Minsoo Sohn's recording of Goldberg Variations is as clear and sparkling as a Swarowski store window
Like any commodity, the less you have, the more precious it becomes.
Since the music critic's job at the Star went the way of VHS, I've had little time to listen -- I mean listen, not hear -- to music, making the moments when I can have both particularly precious.
Koren-born Canadian pianist Minsoo Sohn's new recording of J.S. Bach's Goldberg Variations has been one that I keep returning to and, with each listen since the CD arrived in late August, I come to appreciate some new facet of what he has done here.
There's been a mini rush of Goldberg recordings in the last half-decade and, each time I hear a new interpretation in concert or on disc, it comes with a fresh appreciation of Bach's craft, as well as the tremendous amount of thinking that the pianist has to do about how to make each of the 30 variations sound.
Some performers find an inner lyricism. Others treat the Variations as technical exercises broken by slower passages that allow the pianist to catch their breath during this 80-minute marathon.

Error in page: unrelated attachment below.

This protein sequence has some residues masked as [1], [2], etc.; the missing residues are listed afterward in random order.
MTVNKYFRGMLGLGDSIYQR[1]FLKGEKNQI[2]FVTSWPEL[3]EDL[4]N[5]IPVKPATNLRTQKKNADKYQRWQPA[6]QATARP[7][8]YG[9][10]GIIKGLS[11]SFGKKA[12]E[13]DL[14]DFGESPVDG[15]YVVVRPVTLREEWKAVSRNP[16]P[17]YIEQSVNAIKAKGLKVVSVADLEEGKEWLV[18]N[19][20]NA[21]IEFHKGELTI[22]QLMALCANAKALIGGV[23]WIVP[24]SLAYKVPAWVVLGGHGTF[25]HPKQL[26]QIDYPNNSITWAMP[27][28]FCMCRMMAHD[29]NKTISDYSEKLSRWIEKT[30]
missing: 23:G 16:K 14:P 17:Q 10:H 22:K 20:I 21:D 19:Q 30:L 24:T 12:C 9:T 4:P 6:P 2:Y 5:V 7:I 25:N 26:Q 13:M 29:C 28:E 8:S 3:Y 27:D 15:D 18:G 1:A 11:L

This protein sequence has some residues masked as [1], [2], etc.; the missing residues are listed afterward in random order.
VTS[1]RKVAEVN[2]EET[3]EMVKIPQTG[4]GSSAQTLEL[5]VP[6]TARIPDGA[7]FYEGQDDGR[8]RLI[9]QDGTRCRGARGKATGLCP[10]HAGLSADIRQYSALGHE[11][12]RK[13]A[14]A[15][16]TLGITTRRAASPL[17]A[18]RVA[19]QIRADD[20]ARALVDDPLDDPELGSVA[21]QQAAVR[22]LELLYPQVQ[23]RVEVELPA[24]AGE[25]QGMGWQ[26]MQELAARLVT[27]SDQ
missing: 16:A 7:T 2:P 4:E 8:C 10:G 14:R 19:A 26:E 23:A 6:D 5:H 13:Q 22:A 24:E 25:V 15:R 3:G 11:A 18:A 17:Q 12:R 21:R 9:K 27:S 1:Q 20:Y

The beauty in Sohn's performance comes from its underlying clear-headedness, blended with a very strong grasp of the playful nature of Baroque dance forms Bach inserts.
The music shimmers with playful light. Bach's contrapuntal textures are as clear and sparkling as a Swarowski store window. Sohn also refrains from imposing too much Romantic sweetness on the slow sections, making this a refreshing, enlightening and very welcome addition to my reference collection.
Check out the details as well as track samples in the Multimedia section of the Honens music competition website (Honens, as a gesture of confidence in its laureates, has been issuing Sohn's recordings).